What an insane idea. Who is this bill for? They are about to destroy the economy even more. There is this new article right now (“Germans win through sharing”) where economic historian Eckhard Höffner explains how patents and copyrights can harm progress. Previously, Höffner was slamming software patents more specifically.
Called by some a sellout to corporate interests and a surrender to Washington, Bill C-32 — the federal government’s third attempt at bringing the Copyright Act into the Internet age — has its share of opponents. So, new peer-reviewed research by German economic historian Eckhard Höffner may find some eager Canadian students. A lawyer and author of several books, Höffner’s new two-volume work, Geschichte und Wesen des Urheberrechts (his preferred English translation is The History and Nature of Copyright) contends that the German states’ 19th-century transformation from an agricultural backwater to an industrial power the equal of Britain was due in part to their relaxed attitude toward copyright and intellectual property (IP).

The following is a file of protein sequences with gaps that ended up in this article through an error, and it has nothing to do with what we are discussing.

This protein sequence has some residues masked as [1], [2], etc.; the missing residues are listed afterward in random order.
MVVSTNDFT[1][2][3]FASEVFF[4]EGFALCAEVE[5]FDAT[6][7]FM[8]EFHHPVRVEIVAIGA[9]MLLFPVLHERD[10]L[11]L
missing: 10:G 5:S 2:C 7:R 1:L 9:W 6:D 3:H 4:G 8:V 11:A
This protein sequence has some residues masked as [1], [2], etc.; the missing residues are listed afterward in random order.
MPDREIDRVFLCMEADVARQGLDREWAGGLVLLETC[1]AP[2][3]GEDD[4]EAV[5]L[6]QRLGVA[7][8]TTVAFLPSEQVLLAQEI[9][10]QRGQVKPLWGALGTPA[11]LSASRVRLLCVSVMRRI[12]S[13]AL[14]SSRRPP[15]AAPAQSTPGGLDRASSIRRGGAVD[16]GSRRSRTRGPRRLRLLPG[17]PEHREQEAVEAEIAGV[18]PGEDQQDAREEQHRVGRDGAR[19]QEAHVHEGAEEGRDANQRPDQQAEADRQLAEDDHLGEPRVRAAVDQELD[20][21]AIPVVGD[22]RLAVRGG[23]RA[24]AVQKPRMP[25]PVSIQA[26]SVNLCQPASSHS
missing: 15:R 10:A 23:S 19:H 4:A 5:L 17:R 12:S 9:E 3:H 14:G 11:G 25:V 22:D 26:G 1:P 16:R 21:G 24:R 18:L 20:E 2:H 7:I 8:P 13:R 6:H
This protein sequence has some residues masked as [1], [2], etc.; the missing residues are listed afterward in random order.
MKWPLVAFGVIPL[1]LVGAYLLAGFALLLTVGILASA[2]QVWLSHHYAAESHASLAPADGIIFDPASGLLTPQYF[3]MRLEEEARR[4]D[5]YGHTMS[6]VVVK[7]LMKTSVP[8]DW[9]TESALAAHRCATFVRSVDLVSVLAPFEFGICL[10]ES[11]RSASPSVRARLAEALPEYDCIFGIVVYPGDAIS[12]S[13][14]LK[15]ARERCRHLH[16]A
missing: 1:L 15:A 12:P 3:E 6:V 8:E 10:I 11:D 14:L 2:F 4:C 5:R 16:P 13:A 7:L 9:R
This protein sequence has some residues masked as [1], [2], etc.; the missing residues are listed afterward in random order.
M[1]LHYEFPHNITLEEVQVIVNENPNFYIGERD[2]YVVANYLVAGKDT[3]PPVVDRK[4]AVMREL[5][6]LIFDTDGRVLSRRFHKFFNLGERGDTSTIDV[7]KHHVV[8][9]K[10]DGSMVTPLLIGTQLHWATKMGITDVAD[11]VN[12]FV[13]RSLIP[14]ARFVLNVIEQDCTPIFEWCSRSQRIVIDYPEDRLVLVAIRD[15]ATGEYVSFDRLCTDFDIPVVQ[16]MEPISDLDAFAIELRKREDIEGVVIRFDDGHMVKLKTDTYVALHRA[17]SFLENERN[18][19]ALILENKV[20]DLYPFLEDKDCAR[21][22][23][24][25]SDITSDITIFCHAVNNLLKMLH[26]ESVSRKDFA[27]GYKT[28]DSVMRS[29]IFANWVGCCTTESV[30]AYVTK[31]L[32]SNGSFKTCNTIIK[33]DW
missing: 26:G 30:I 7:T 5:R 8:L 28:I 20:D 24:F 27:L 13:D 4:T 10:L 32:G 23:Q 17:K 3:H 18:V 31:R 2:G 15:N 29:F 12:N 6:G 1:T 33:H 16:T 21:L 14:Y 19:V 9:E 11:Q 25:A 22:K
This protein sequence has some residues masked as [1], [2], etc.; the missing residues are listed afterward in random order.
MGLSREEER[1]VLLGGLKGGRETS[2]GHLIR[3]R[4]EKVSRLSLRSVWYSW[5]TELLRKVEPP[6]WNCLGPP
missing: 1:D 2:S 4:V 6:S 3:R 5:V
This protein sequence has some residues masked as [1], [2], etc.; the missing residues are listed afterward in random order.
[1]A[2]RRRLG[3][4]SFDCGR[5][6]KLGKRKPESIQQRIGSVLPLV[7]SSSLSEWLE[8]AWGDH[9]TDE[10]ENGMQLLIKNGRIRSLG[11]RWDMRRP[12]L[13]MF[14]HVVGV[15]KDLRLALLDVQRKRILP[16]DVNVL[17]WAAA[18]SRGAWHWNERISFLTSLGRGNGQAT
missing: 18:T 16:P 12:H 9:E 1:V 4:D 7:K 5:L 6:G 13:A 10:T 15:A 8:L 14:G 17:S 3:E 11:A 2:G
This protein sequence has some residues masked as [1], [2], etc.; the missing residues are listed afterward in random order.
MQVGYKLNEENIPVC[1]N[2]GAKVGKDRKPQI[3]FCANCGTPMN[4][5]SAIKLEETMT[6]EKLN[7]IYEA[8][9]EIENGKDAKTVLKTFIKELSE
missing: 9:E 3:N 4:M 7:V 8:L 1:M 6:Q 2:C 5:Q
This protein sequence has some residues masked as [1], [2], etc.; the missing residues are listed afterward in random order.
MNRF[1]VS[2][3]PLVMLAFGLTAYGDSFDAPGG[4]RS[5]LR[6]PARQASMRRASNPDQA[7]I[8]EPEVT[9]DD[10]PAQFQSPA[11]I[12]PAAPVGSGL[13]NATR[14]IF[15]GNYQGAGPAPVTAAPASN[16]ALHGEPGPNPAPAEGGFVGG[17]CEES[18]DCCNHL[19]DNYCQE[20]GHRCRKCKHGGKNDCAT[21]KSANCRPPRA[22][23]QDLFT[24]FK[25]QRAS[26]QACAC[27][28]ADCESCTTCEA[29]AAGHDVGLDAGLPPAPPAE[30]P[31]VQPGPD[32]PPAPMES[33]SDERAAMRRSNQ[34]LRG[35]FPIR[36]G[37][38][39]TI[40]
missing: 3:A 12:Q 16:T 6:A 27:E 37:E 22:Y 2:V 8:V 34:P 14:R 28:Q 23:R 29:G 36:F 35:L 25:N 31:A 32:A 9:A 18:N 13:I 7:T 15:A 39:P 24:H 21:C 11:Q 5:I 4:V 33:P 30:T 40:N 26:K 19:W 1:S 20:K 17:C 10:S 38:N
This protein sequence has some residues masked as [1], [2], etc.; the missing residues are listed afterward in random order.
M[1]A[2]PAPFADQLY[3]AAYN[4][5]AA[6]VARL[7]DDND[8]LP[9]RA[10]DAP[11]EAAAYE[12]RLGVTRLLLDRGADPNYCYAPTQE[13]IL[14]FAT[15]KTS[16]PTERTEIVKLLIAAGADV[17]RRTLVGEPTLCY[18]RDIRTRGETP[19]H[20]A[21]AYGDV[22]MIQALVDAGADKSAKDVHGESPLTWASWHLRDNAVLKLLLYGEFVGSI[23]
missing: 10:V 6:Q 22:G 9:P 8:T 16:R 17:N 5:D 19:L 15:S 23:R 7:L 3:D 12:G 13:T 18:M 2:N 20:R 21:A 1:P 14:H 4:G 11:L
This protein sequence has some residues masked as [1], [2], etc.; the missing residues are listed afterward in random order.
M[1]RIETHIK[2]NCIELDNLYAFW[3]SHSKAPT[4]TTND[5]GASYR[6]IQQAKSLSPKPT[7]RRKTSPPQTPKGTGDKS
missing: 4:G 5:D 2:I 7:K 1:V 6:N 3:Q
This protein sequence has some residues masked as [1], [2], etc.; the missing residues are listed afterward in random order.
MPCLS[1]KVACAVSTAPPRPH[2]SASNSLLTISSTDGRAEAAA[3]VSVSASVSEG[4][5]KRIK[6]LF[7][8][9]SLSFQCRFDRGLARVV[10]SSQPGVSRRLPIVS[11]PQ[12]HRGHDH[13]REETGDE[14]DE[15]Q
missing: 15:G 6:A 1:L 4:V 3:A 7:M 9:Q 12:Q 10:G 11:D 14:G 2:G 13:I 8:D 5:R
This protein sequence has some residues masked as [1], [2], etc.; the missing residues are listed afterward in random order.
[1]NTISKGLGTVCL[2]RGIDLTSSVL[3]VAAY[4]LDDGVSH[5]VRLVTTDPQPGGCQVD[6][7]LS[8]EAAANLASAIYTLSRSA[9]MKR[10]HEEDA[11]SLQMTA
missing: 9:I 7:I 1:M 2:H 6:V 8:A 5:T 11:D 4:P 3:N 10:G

Höffner’s research grew out of an interest in the usefulness of software patents, which he suspects are too restrictive over the long term. Relaxed copyright’s role in the rise of Germany as economic superpower suggests proof that “longer and stronger protection has negative impacts.” More recently, the likes of China have profited from a considerably looser approach to IP than that of the developed West.
Here is an “intellectual property” cartoon (new Dilbert) which also makes fun of the idea. [via Groklaw]
The latest column from Goetz (holder of the first software patent) was debunked here and elsewhere before [1, 2] and now it’s Groklaw’s turn. Pamela Jones wrote a quick rebuttal in News Picks and it went like this:
I see pro software patent folks are quite worried about the “software is mathematics” argument, and I think they should be, because it’s true. Speaking as one die hard, as he puts it rather dismissively, I do continue to believe that software is mathematics, and hence not patentable subject matter, being “part of the storehouse of knowledge of all men”, as the Bilski opinion stated about the exceptions to Section 101, quoting from Funk Brothers. And I recall this section from the Bilski opinion that I consider germane: